You know that feeling when something has gone wrong in your life and it’s a few months down the line? You learn to come to terms with what happened but there will be the odd day, the more recent the unfortunate event the more regular these will be, where you just feel lost, and down, and frustrated. I’m beginning to realise that moving country entails the same concoction of emotions. The move to Sweden has become a waiting game with little annoyances thrown in. A large part of me doesn’t want the day of departure to come and another side of me is desperate to rip that plaster (band-aid to my American friends) off, step on the plane, and begin my Swedish adventure. Note, if I ever use that term again please hit me, throw me off a bridge – or for the more polite – ask me to refrain from clichés.
There still seems a lot of little things to do. Pack, sort out the relevant documentation, perhaps glance at a timetable of events for the first week, get an EU medical card, say goodbye to people, then say goodbye to more people, have what I’ve come to term ‘the Last Supper’ with my girlfriend (Julie is her name, just thought I’d throw that in there, an introduction I mean), and take a breath, look around, and make my peace with Scotland. Anyway, some of these will be fun, some emotional, some time-consuming, some annoying. I’m not a details person.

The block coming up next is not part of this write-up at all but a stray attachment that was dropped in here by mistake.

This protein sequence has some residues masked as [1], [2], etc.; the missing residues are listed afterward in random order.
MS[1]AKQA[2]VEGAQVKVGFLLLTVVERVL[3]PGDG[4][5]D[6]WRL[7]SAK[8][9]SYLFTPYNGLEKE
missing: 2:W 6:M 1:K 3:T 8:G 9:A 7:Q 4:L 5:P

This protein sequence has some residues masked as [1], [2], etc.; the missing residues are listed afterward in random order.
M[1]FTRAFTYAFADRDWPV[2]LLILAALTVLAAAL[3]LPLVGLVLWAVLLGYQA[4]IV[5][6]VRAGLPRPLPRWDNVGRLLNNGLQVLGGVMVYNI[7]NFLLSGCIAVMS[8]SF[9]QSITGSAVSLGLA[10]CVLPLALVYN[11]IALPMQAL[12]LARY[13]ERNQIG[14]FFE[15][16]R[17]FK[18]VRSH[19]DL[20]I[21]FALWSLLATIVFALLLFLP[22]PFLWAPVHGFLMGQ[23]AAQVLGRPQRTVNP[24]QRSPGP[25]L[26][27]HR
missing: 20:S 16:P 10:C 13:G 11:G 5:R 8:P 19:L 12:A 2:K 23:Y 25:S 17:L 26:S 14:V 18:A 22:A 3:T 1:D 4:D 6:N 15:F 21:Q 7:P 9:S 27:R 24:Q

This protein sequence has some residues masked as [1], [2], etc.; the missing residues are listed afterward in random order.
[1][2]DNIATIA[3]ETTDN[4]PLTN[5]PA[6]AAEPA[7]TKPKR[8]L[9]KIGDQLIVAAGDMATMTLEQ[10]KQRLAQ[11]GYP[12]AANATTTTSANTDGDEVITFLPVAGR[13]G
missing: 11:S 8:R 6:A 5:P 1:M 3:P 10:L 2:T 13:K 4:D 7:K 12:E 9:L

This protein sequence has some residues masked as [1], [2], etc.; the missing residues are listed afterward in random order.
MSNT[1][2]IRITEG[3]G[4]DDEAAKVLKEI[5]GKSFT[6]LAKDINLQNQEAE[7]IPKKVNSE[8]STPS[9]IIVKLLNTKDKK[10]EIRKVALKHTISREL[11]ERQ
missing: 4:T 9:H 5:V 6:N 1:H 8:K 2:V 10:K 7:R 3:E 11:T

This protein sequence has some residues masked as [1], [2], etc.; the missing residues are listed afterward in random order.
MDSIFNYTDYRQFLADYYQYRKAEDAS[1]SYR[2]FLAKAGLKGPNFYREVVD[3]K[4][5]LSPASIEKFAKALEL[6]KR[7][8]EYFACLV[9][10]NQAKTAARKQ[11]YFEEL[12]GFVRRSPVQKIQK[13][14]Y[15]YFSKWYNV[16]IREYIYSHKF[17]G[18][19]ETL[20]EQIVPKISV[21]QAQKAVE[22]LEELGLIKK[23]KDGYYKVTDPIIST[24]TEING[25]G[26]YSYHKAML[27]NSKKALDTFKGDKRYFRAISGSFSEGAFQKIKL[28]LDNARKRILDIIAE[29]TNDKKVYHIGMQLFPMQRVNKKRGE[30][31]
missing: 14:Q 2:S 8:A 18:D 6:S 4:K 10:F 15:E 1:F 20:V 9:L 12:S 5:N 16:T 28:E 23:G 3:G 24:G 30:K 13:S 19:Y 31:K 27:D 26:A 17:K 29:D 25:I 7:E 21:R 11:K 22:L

Am I methodically working my way through the above list? In a word, ‘no’. Instead I’ve read for pleasure, read for research, gone for a walk, enjoyed the sun, gone for a swim – well down a flume and traversed some waves – drank coffee, eaten Chinese food, cooked fajitas, written blogs, read up on football, watched some football, done some work, shopped, and shopped, and shopped, and done anything which comes to mind that isn’t in the list of ‘things to do for Sweden’. Currently I’m sitting in a pub under my old flat: a pub which is providing free internet, mediocre coffee, and a not so alluring smell of human faeces.